# Get the queryset form the parent class
        qs = super(PostAdmin, self).queryset(request)
        # Check for superuser
        if not request.user.is_superuser:
            # Not a superuser? Filter the queryset with the request object
            qs = qs.filter(user=request.user)
        return qs

You can see we’ve excluded a field, in this case user, as we don’t want people to be able to change the ownership of their posts. However, this is most likely a required field – so we need to override the save_model method to ensure it gets populated before committing the save.

You’ll notice the queryset() function, this is the heart of the issue – this function gets the queryset that displays in the list view of a model, as you can see it gets passed a request parameter, so we can do our checking here and simply filter the queryset before returning it to the app.

The final craziness – completely taking over an admin form and plugging it into Django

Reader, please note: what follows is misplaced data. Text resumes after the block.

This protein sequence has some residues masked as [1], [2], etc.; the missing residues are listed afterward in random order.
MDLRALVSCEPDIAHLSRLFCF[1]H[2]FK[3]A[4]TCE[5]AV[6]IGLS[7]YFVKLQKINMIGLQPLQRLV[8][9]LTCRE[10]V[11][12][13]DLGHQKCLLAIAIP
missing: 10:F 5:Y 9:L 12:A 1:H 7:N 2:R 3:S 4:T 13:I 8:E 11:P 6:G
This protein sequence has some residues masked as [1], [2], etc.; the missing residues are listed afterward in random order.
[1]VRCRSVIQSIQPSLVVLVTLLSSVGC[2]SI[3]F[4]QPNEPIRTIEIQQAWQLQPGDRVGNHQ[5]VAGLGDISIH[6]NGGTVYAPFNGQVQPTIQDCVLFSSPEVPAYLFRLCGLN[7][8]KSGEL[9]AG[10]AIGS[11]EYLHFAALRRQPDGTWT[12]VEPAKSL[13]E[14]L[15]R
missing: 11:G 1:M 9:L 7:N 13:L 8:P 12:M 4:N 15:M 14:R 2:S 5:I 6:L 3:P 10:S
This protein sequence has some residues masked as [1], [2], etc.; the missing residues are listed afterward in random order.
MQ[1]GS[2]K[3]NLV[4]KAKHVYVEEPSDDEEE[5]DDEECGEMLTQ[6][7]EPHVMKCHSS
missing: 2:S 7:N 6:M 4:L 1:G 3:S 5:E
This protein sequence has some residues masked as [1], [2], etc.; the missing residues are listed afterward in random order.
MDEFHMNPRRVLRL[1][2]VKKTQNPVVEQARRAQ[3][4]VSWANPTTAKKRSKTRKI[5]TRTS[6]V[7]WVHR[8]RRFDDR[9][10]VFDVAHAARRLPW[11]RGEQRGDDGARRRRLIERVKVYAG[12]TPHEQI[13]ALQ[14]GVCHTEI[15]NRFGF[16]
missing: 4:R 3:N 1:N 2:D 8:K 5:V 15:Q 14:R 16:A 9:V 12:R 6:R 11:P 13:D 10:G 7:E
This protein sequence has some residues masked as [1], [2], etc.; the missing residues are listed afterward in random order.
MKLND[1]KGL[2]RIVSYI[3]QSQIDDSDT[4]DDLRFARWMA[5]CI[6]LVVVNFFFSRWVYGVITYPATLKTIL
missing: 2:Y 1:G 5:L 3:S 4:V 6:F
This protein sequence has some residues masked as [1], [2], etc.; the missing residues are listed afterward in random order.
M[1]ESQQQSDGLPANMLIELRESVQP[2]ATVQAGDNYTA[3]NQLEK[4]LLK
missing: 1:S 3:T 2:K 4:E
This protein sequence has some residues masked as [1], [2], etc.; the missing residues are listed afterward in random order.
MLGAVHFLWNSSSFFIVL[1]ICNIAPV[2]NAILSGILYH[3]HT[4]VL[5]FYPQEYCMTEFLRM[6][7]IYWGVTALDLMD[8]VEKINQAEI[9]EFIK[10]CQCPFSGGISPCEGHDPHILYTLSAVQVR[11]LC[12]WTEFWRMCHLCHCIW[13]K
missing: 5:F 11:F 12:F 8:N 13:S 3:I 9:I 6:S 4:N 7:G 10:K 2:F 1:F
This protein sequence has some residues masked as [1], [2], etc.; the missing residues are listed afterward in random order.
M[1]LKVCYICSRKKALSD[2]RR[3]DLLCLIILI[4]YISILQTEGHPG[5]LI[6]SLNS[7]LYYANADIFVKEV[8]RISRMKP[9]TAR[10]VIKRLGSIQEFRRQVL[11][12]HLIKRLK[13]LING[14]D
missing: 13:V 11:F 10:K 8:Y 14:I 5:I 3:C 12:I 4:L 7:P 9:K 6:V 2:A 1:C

So, now you’ve decided you want a completely custom form for your models that works with your admin, this essentially works the same way as the above, just we’re subclassing a few extra functions:

class PostAdmin(admin.ModelAdmin):
   
    def change_view(self, request, storyid):
        # View for a change request
        return views.admin_change_view(request, self, storyid)
       
    def add_view(self, request):
        # View for an add request
        return views.admin_add_form(request, self)
   
    def get_urls(self):
        # Set up the URLS dynamically
        urls = super(PostAdmin, self).get_urls()
        my_urls = patterns('',
                           ('^(?P<storyid>d+)/$', self.change),
                           ('^add/$', self.add_view),
                        )
       
        return my_urls + urls

Next create your custom view:

def admin_change_view(request, model_admin, storyid=None):
   
    opts = model_admin.model._meta
    admin_site = model_admin.admin_site
    has_perm = request.user.has_perm(opts.app_label + '.' + opts.get_change_permission())
   
    # Here you do your own thing!
    obj = None
    if storyid:
        obj = story.objects.get(id=storyid)